Gone Fishing

To Read Tagewahnahn is to journey to eastern Maine's Grand Lake Stream

  • By: Paul Doiron

Dennis Labare’s Tagewahnahn: The Landlocked Salmon at Grand Lake Stream (www.glssalmon.com; hardcover; 216 pages; $65) is definitely a love letter. The question is: to what? In a narrow sense the book is a paean to a specific river (a mere 2.75 miles long) that flows from West Grand Lake into Big Lake in the wilds of easternmost Maine. But it’s also a tribute to the historic and enchanting village of Grand Lake Stream itself. More broadly, LaBare celebrates a vanishing way of life— of fishing guides and famous“sports” like Ted Williams and Buffalo Bob Smith journeying into the North Woods with fly rods in hand. Ultimately, though, Tagewahnahn is probably best described as an ode to a fish.

Not just any fish, though. Grand Lake Stream achieved its fame by being one of the best places in the world to fly fish for Salmo salar sebago— landlocked salmon and Maine’s official state fish. The word Tagewahnahn is the Passamaquoddy Indian name for salmon, and as LaBare explains, the river once teemed with them. Then in the 19th Century logging and other man-made modifications played havoc with the salmon’s habitat. LaBare tells the story of how fisheries biologists have worked ever since to make Grand Lake Stream one of North America’s premier angling destinations.

If ever a book of science could be called deeply personal, it’s Tagewahnahn (and yes, the name is a mouthful). Dennis LaBare is an experienced environmental scientist and stream ecologist. Plus, he has the advantage of having spent his boyhood summers in Grand Lake Stream, roaming every inch of the river and soaking up stories of river drives and legendary Registered Maine Guides. LaBare’s own history— and outright obsession with fly-fishing— accounts for his book’s encyclopedic quality. Tagewahnahn ranges from highly technical information about fish hatcheries management (Sample sentence:“Eggs are checked for size to calibrate the volumetric‘pig trough.’”) to pictures of Grand Lake Stream’s esteemed visitors (Bert Lahr, the Cowardly Lion, once made a stopover). It offers detailed advice for the angler about which bugs hatch when and which flies to use where. (The map of the river is worth the price alone). And it shines a spotlight on everyone from the owners of the local store to unsung biologists who have worked behind the scene to create great fishing memories for thousands of visitors. Literally, by the time I finished Tagewahnahn, I couldn’t imagine what more there was to say about either landlocked salmon or Grand Lake Stream, river and village. The word definitive here is truly an understatement.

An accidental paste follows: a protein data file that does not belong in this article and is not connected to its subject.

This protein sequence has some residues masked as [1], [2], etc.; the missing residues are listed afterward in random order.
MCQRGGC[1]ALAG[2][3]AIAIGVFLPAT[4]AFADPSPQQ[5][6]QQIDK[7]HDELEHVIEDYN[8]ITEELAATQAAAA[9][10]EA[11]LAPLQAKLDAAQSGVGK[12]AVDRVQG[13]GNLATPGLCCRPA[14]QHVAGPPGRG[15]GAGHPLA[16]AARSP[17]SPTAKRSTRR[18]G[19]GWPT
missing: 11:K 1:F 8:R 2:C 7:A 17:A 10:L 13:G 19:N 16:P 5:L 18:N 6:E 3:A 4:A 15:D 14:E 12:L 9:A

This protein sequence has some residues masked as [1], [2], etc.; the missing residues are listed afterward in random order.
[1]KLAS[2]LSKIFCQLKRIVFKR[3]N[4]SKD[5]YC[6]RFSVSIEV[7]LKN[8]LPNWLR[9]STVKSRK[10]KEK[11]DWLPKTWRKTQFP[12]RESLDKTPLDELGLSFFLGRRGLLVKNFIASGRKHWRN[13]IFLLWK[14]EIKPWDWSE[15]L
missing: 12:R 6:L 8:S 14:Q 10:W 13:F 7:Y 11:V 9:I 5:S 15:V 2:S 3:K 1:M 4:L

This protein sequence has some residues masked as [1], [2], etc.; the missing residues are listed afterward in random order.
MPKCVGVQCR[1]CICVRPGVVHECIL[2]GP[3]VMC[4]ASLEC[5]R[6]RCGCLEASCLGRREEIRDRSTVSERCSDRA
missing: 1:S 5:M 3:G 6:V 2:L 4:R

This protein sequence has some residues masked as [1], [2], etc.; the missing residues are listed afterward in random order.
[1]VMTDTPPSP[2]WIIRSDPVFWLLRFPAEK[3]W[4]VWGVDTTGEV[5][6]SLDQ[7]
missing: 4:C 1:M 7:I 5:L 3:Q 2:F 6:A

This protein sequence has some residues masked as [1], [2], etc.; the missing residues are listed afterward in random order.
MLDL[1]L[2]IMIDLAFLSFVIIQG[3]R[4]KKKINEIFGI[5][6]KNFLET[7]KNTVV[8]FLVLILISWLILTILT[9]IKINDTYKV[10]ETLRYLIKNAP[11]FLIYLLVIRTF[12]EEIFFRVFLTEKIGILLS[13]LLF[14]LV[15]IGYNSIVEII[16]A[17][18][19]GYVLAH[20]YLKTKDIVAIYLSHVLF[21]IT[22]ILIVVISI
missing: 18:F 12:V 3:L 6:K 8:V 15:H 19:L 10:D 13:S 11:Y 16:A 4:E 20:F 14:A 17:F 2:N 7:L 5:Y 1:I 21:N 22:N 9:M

LaBare’s grand ambition and all-consuming enthusiasm might lead some to worry about the book’s readability, but in fact he is a fluid writer, especially when he moves away from the scientific jargon. And I would be remiss if I didn’t praise Tagewahnahn’s illustrations and layout. This book was beautifully designed by Geraldine Milham: a model for publishers everywhere.

Who should read this book? Habituees of Grand Lake Stream certainly and professional fisheries biologists. Fly fishers will learn just about all they need to know to catch landlocks here or anywhere else. But I suspect there is a broader audience of people who would find this macroscopic look at a Maine village fascinating for its own sake. As I read along, I found myself wishing that similar encyclopedias existed for other unique Maine communities. Monhegan comes to mind, with lobsters playing the role of salmon.

In the end you can’t help but be won over by LaBare’s passion.“For all who love this river, this place,” he writes in his epilogue,“for each of us there is a special something— that scent of pine, loons in the night, wood smoke, the roar of the falls, waves on the shore— that no matter where we are, when we experience them in our mind’s eye, we are transported here, and it’s always about‘getting back.’”

I recognize the emotion, and I bet you do, too.

Paul Doiron is a fly-fisher and editor-in-chief of Down East magazine.